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‘Cash strapped’ council fails to spend any of Government pothole grant

[F]igures revealed by Cumbria’s Labour and Liberal Democrat County Council show that the ‘cash-strapped’ authority has failed to spend a penny of nearly £3 million in emergency pothole repair funding which it received from the Government almost three months ago.

In April 2018, the Government provided £2.89 million in extra pothole-repair cash to the Labour and Liberal Democrat administration. The revelation that the county council has not still not used the Government money to repair local roads was unearthed in response to a Freedom of Information request.

In its response the council, which raised council tax by 3.99 per cent this year – the maximum allowed – says it is still deciding which potholes to repair with the extra funding.

Councillor James Airey, the Conservative group leader on Cumbria County Council, said: “This is yet another worrying example of the county council’s inability to spend extra Government funding that it receives.

“Why has the council spent almost three months deciding which potholes need to be repaired? I’m sure drivers and residents in South Lakeland could have told them in three minutes.

“The revelation that council has not spent a single penny of the £2.9 million it received in April for pothole repairs, comes hot on the heels of last week’s news that Government funding for improvements in South Lakeland at Lonsdale Terrace in Ulverston has had to be reallocated to other schemes because the council did not get its plans in place on time.

“We need road and other infrastructure improvements in South Lakeland to create good jobs and prosperity. When our Labour and Liberal Democrat council receives Government funding for improvements, they are too often caught sitting on their hands to the detriment of our area and the people who live here.”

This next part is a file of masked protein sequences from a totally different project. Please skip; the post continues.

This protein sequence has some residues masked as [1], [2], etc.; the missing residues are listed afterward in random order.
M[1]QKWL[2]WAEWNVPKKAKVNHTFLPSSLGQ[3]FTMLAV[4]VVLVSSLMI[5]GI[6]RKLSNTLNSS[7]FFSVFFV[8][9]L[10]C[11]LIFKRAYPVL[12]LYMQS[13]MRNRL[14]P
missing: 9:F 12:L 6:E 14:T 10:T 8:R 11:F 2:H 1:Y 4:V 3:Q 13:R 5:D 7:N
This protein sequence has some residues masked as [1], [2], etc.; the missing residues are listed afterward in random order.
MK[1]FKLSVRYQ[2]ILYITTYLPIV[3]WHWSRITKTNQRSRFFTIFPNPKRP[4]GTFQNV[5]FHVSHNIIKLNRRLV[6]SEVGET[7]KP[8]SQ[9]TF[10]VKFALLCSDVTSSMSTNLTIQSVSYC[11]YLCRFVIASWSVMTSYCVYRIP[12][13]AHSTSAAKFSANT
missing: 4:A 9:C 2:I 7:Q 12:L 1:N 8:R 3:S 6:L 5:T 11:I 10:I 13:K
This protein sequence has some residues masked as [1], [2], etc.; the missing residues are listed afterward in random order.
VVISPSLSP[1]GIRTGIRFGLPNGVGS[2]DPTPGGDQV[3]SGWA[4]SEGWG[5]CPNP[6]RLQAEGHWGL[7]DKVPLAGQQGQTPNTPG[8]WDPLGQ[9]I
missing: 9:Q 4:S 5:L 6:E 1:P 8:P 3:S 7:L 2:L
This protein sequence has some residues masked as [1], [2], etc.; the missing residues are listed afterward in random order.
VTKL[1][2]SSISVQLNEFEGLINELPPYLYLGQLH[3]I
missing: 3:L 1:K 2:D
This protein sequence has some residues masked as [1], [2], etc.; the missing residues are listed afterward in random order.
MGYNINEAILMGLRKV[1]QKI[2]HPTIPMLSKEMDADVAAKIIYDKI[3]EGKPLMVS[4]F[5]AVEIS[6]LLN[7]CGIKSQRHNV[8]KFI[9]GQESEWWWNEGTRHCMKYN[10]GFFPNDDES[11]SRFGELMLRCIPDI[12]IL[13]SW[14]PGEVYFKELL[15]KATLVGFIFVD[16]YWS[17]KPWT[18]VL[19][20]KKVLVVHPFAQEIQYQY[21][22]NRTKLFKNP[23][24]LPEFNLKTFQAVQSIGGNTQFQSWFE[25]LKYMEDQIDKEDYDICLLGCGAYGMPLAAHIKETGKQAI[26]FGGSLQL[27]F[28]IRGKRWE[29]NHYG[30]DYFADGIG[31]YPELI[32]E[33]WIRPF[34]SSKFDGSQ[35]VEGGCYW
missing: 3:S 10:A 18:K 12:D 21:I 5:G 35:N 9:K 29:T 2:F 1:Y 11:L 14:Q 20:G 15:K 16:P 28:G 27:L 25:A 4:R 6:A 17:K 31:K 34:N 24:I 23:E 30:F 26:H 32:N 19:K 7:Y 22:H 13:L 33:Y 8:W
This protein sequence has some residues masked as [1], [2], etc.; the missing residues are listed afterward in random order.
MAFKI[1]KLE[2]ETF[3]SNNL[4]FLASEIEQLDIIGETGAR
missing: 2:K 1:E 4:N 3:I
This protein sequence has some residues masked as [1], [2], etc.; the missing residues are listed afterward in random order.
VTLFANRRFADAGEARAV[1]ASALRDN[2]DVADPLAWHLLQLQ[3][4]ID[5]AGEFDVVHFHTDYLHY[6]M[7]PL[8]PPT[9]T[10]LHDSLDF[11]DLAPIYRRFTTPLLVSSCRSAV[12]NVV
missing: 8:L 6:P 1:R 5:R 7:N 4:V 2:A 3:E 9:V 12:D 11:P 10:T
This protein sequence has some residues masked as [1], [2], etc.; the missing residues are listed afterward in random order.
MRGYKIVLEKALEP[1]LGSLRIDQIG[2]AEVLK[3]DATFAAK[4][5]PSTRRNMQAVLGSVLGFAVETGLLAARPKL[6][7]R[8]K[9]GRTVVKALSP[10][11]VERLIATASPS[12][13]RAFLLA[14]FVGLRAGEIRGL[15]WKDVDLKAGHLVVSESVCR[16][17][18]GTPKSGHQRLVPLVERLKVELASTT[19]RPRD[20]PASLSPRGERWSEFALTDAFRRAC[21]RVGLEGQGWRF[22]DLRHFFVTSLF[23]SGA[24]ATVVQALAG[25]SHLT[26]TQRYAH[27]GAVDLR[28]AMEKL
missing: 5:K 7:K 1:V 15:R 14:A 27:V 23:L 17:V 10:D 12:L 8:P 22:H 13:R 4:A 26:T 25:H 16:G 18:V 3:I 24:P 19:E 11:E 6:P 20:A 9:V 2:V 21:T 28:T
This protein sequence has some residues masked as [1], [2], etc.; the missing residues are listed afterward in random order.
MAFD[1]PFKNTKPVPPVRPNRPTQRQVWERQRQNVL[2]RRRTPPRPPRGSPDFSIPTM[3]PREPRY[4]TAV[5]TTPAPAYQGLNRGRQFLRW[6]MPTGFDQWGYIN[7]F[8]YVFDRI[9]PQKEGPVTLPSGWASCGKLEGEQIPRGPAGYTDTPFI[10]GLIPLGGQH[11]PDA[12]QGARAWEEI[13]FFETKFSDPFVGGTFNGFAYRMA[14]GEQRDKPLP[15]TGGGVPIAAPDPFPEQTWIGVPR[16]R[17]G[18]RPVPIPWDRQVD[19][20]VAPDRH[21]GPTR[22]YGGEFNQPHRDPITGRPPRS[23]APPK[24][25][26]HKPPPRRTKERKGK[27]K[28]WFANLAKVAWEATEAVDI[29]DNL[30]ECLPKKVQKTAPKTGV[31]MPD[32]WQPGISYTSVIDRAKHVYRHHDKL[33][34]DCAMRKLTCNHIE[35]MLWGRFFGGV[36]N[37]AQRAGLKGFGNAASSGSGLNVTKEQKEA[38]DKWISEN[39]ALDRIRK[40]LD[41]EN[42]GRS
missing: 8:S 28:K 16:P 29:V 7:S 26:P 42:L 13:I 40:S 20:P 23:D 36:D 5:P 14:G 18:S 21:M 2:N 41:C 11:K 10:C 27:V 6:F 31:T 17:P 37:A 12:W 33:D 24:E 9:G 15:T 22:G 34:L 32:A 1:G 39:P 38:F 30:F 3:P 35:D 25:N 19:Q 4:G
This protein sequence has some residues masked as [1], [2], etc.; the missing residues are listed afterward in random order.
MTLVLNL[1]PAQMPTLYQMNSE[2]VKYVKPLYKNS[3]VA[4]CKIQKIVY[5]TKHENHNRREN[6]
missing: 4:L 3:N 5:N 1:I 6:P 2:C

Cllr Keith Little, Cabinet Member for Highways and Transport, said: “The fact is that years of underfunding by Conservative led Governments have led to an estimated £300m of repairs needed to the county’s roads, so this recent money was a sticking plaster at best.

“For clarity, the council received an additional £1.4m for 2017/18 in February this year, then received its 2018/19 funding of £2.9m in April.

“Pot-hole repair is weather dependent so we were unable to start spending the February money until the snow had cleared from the county’s roads and the weather had improved.

“In recent months we have been accelerating our repair programme and have spent all of the £1.4m and so far  committed £216,000 from the 2018/19 money.

“Including our general roads maintenance budget, almost £8m has been spent on highways repair so far this year. Pot-hole repair is a priority  and we are making good progress in repairing the damage caused by one of the most severe winters in recent memory.”

In response to Freedom of Information request, Cumbria County Council, provided the following information in June on the total spending to-date of the £2.859 million pothole/flood resilience awarded to the local authority and announced by the Government on 26 March.

Answer: To-date there has been no spend against the £2.859 million allocation of pothole/flood resilience funding to Cumbria. The council have, to-date, been using pothole funding allocated as part of its 17/18 allocation for 18/19 whilst it develops a programme of work to utilise this additional allocation of 18/19 funding.

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